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  • Published: 4 June 2015
  • ISBN: 9780241202913
  • Imprint: Penguin eBooks
  • Format: EBook
Categories:

The Great Divide




Why has inequality increased in the Western world - and what can we do about it? With his characteristic blend of clarity and passion, Joseph Stiglitz argues that inequality is a choice, the cumulative result of unjust policies and misguided priorities - a choice that we don't have to make.

Why has inequality increased in the Western world - and what can we do about it? In The Great Divide, Joseph E. Stiglitz expands on the diagnosis he offered in his best-selling book The Price of Inequality and suggests ways to counter this growing problem. With his characteristic blend of clarity and passion, Stiglitz argues that inequality is a choice - the cumulative result of unjust policies and misguided priorities.

In these essays, articles and reflections, Stiglitz fully exposes the inequality - from its dimensions and its causes to its consequences for the world - that is afflicting America and other Western countries in thrall to neoliberalism. From Reagan-era policies to the Great Recession and its long aftermath, Stiglitz delves into the processes and irresponsible policies - deregulation, tax cuts for the rich, the corruption of the political process - that are leaving many people further and further behind and turning the dream of a socially mobile society into an ever more unachievable myth. With formidable yet accessible economic insight, he urges us to embrace real solutions: increasing taxes on corporations and the wealthy; investing in education, science, and infrastructure; helping homeowners instead of banks; and, most importantly, doing more to restore the economy to full employment. Stiglitz's analysis reaches beyond America - the inequality leader of the developed world - to draw lessons from Scandinavia, Singapore, and Japan, and he argues against the tide of unnecessary, destructive austerity that is sweeping across Europe.

Ultimately, Stiglitz believes our choice is not between growth and fairness; with the right policies, we can choose both.%%%Why has inequality increased in the Western world - and what can we do about it? In The Great Divide, Joseph E. Stiglitz expands on the diagnosis he offered in his best-selling book The Price of Inequality and suggests ways to counter this growing problem. With his characteristic blend of clarity and passion, Stiglitz argues that inequality is a choice - the cumulative result of unjust policies and misguided priorities.In these essays, articles and reflections, Stiglitz fully exposes the inequality - from its dimensions and its causes to its consequences for the world - that is afflicting America and other Western countries in thrall to neoliberalism. From Reagan-era policies to the Great Recession and its long aftermath, Stiglitz delves into the processes and irresponsible policies - deregulation, tax cuts for the rich, the corruption of the political process - that are leaving many people further and further behind and turning the dream of a socially mobile society into an ever more unachievable myth. With formidable yet accessible economic insight, he urges us to embrace real solutions: increasing taxes on corporations and the wealthy; investing in education, science, and infrastructure; helping homeowners instead of banks; and, most importantly, doing more to restore the economy to full employment. Stiglitz's analysis reaches beyond America - the inequality leader of the developed world - to draw lessons from Scandinavia, Singapore, and Japan, and he argues against the tide of unnecessary, destructive austerity that is sweeping across Europe.Ultimately, Stiglitz believes our choice is not between growth and fairness; with the right policies, we can choose both.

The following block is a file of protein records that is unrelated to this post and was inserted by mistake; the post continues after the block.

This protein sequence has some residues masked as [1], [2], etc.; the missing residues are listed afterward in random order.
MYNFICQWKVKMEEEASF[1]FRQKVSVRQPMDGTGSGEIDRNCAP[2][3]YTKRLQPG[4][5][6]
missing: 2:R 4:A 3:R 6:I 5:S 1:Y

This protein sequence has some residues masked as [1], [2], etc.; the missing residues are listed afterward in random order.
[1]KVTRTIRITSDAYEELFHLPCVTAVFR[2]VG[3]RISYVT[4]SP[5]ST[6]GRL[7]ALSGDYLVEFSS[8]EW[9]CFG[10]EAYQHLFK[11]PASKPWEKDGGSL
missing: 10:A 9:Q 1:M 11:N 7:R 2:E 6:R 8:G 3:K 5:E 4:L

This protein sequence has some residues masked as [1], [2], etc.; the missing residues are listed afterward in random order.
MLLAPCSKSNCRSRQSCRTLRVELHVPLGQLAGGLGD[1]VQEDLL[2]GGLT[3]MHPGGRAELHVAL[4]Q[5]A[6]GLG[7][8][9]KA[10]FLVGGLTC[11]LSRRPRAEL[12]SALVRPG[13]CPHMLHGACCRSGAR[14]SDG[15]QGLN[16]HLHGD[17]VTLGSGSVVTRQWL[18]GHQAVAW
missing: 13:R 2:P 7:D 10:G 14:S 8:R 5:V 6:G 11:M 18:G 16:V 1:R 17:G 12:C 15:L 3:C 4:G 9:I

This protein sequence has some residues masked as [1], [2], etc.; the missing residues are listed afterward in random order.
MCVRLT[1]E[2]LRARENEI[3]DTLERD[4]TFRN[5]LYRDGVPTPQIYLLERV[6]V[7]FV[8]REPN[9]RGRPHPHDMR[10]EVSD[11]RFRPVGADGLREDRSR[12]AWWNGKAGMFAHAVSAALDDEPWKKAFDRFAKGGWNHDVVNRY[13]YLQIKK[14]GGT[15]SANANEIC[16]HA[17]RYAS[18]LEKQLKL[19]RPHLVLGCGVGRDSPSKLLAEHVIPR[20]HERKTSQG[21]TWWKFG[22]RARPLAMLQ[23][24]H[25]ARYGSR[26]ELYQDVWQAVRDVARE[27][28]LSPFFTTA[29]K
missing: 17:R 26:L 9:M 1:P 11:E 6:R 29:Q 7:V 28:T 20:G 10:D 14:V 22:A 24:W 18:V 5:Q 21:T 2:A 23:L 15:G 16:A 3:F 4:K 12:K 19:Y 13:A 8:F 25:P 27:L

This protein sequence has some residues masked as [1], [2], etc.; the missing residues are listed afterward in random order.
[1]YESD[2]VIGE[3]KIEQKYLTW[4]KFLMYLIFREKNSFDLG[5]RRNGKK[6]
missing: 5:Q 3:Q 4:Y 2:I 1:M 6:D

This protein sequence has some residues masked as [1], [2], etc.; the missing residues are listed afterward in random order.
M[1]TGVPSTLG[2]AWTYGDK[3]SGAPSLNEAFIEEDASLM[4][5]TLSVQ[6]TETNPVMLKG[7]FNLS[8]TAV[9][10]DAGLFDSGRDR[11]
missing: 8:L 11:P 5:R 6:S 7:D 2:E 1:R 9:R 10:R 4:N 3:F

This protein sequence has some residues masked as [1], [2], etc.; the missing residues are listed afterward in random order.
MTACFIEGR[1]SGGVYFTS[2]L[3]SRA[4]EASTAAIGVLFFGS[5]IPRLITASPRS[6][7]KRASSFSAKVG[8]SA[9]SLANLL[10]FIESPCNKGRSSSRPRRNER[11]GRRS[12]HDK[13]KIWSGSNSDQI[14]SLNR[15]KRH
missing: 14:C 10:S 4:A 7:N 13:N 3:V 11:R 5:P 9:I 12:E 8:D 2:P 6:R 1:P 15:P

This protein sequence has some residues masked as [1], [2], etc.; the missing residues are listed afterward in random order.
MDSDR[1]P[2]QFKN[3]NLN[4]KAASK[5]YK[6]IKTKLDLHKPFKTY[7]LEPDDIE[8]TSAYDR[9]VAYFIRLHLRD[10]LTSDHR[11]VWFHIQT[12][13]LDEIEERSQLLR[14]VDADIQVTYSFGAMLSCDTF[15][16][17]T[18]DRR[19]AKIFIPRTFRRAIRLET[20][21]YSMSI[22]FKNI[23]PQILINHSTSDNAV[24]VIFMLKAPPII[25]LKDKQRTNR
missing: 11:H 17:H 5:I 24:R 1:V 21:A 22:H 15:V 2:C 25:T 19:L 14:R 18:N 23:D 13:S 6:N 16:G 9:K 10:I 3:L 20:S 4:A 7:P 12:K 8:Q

• Published: 4 June 2015
  • ISBN: 9780241202913
  • Imprint: Penguin eBooks
  • Format: EBook
Categories:

About the author

Joseph Stiglitz

Joseph Stiglitz was Chief Economist at the World Bank until January 2000. Before that he was Chairman of President Clinton's Council of Economic Advisors. He is currently Professor of Finance and Economics at Columbia University. He won the Nobel Prize for Economics in 2001.

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